Portrait of a Young Moroccan Barber; So Why These White Weights; Four Little Diptychs; So, What’s in the Strip; At Mother Theresa’s,

For fifty dirhams, he makes short work of it,
in a glassed shop the size of two phone booths,
parting with one black-gloved hand,
suggesting jewel heist, a yegg.
A Chinese tourist haggles over price,
trying to get his friend a free trim thrown in.
No luck, they stalk off.
Everybody gets the same cut,
no matter the plea, the magazine coiffures thrust forth;
it’s always just like his: pompadour full on top,
tapered crew buzzed on all sides.
My son squirms under an American flag smock,
his hair falling as fast as the rain outside the medina stalls,
the red duff downpour to the scuffed floor
delights this scissor-smart kid, who laughs off
this customer’s locks, “Like a Rasta, a Rasta!”
He douses his comb in alcohol,
then sets a BIC to it;

Because you like to nibble on the nuts,
stretching so far, a goat arc,
furred penumbra up the trunk
as your hooves nick the bark.
Because you offer photo ops
with sure tips to the locals
who want to make a Moroccan buck
off any Madam Milady who might stop the car.
But that’s not a sure thing,
and then the shepherds, staff and cell
in hand, want a cut too.
Because on Marrakesh food tours,
your smoked heads don’t sell as well,
even with the sticker prize for the tourist
who’ll swallow your eyeball.
So up you go, twenty or so, hoisted
and hobbled to the branches of an Argan tree,
strange fruit of selfies, sagging the boughs
stay put all day; all night, too, if the flash is working.
hidebound, sorry Christmas ornaments,
in the little drive-by breeze
you might as well swing.
Plated, you present in shrunken profile;
your gristle-cracked lips part in heehaw grin.
Although egged on to just taste,
I stroke your blanched, silken cheek.


There’s “Ann’s Ramblings,” spiral bound 
buried under my college journals;
but all blank, thinned—pages torn out?
I use it to record the oil tank levels,
converting inches to gallons
read from the backyard dipstick.
In your dresser I find a 1988 photo you didn’t frame,
you and I beam at each other,
in perfect backyard understanding.
And now the store next door
has put up Klieg lights to flood their parking lot;
the LED beams hit your house like theater,
some French Spectacle, catching me
as if onstage, red-handed, a scab
having had to set myself up as the new you
while I lay into the closets,
fresh shelf paper, sorting buttons from tacks,
needles from nails, the spillover
from your sewing box, my toolbox...
I stumble upon
two back-of-the-shelf bottles, eaus de cologne
—1970s Jean Nate and 1950s Elizabeth Arden—
we are turned to vinegar and water.
Did I bury you too quickly, Mother?
faster than a Jew’s levaya,
more like a dog pawing for the bone
because I couldn’t bear Little Donnie,
Jailbird Bobby, Gold-Digger Diane,
and the rest of the family who never gave a rap
about either of us showing up on the doorstep.
I bring from your garden,
two daffodils stuffed in a CamelBak,
see them shiver April against your granite name.
Oh the heavy empty
of these stilled stooped spaces,
Lucite between us.

Anguished wifey asks.
What gives with the go-go
boots and poles?
“Uh-huh, I’ll get back to you.”
And does he peruse the aisles of unguents,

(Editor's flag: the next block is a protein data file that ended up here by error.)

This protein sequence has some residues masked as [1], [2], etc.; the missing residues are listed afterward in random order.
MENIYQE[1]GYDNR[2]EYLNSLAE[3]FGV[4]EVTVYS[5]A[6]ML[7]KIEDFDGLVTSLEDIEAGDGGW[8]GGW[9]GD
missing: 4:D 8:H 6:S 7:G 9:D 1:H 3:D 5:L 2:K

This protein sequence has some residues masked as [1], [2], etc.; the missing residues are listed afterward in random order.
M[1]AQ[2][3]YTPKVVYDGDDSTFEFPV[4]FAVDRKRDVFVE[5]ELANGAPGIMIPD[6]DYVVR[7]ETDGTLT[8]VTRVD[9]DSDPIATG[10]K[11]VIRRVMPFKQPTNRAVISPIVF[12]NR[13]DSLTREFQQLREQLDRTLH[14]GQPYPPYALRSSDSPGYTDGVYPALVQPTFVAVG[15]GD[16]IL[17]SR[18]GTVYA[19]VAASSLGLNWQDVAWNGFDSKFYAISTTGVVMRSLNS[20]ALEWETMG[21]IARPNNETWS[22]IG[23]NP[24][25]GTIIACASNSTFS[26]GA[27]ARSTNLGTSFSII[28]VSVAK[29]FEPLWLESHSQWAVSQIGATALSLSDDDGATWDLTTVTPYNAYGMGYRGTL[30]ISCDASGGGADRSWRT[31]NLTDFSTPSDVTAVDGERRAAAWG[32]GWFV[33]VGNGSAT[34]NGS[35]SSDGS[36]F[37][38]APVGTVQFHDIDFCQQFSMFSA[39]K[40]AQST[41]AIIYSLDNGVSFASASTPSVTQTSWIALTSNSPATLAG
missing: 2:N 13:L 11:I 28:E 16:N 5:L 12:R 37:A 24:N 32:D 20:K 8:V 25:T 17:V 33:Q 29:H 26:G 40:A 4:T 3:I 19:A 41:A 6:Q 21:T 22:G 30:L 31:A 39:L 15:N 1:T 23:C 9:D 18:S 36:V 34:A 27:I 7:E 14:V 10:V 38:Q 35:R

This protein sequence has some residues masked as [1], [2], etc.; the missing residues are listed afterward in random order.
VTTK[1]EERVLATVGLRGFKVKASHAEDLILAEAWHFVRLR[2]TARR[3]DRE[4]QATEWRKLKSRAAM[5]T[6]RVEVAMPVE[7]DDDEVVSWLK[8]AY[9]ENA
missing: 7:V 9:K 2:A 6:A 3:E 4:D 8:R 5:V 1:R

dildos, and other orgasmic geegaws
of the Love Boutiques?
“Sorry, I feel bad,”
but she bets it felt good.
            You broke my will, but what a thrill.
All the while stupid fool has been home, worried sick
over wrong swag swatches and sallow grout.
Seems she was putting the finishing touches on the wrong stuff
“I shouldn’t have been so careless,”
to get caught, red-handed, of course.
After twenty-five years of marriage,
he’s out in the cold under the night wind’s ire.
Midnight, and he needs a cheap hotel to crash.
“I know things about you no one can ever know.”
Scarified from the marriage band,
she’s up with dawn’s recycling.
Diazepam-dumbed down, she waits outside the market,
frilled with tubed tulips, cellophane-sheathed,
staling in the Netherlands sun.

Blackbirds flock Keukenhof’s asphalt lot,
offering hoarse hosannas to hungry folly,
pecking at the little lopsided trees
of garbage.
Somewhere in there,
she knows
“you threw us away.”
Too much love drives a man insane
She’s fucked, he’s fucked
and all he can say is
Kiss me, baby

  Kolkata, India

the babies sit in sunless, toyless rooms,         
fattening their soles on dust.
Mother always said, “A beautiful death
is for people who lived like animals
to die like angels
—loved and wanted.”
With arms outstretched, big smile
I clown around, flashing colored kiddie plastics
grabbed from the airport 5 and 10,
but they pay me no heed,
ignore the morning mass mumbling,
prayers I, too, try to say
until I hear
the whoosh blade
at the Kalighat Kali Temple next door,
where prosperous families drag dark goats, kids
that baa and balk before the wishbone of blessing falls;
the cleaver gleaming into hack.
Red inklings mean a healthy child will follow
the goat’s still, magenta eye locked on the orphans.

Photography Credit: Jason Rice

Sharon Kennedy-Nolle’s poetry has appeared or is upcoming in Zone 3, The Round, Prism Review, SLAB, Potomac Review, Pennsylvania English, OxMag, Bluestem Magazine, Juked, Euphony, apt, Cape Rock, Sanskrit, Vox Poetica, Talking River, Storyscape, Delmarva Review, FRiGG, Qwerty, Jelly Bucket, The Dickinson Review, Lindenwood Review, Rogue Agent Journal, Elm Leaves Journal, Door is a Jar, Radar Poetry, Schuylkill Valley Journal of the Arts, Chaffin Journal, Free State Review, Edison Literary Review, Streetlight Magazine, Drunk Monkeys, Chantwood Magazine, Virginia Normal, Menacing Hedge, Chicago Quarterly Review, and The Midwest Quarterly among others.